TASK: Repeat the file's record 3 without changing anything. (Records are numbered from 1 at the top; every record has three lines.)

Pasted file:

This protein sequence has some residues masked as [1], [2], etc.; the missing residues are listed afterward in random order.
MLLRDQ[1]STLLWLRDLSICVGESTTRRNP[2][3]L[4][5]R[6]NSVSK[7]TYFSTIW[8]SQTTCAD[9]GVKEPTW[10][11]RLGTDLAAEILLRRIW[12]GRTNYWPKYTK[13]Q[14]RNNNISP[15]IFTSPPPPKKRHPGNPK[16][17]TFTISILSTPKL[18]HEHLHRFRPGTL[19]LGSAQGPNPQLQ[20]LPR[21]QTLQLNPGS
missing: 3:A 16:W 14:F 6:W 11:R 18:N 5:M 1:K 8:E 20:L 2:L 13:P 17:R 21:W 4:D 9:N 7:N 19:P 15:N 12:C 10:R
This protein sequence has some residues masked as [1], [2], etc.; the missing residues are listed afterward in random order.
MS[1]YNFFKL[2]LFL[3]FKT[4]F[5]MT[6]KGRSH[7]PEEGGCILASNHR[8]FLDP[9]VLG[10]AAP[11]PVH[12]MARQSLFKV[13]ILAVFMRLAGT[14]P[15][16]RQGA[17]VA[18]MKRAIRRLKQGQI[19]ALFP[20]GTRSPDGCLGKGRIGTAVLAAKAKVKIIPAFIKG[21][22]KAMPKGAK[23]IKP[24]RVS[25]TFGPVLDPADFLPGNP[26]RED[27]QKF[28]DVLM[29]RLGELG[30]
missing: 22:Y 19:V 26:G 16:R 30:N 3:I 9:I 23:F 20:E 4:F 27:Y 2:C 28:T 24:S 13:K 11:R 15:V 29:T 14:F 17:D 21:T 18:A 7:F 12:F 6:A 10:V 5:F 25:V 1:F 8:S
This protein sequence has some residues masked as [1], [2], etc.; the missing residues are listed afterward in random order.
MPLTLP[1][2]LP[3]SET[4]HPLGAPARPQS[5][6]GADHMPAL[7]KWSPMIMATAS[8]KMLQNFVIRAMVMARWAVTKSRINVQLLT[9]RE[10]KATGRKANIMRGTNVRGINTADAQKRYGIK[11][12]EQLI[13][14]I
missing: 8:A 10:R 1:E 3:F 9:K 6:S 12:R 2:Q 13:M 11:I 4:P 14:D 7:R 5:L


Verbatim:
This protein sequence has some residues masked as [1], [2], etc.; the missing residues are listed afterward in random order.
MPLTLP[1][2]LP[3]SET[4]HPLGAPARPQS[5][6]GADHMPAL[7]KWSPMIMATAS[8]KMLQNFVIRAMVMARWAVTKSRINVQLLT[9]RE[10]KATGRKANIMRGTNVRGINTADAQKRYGIK[11][12]EQLI[13][14]I
missing: 8:A 10:R 1:E 3:F 9:K 6:S 12:R 2:Q 13:M 11:I 4:P 14:D 7:R 5:L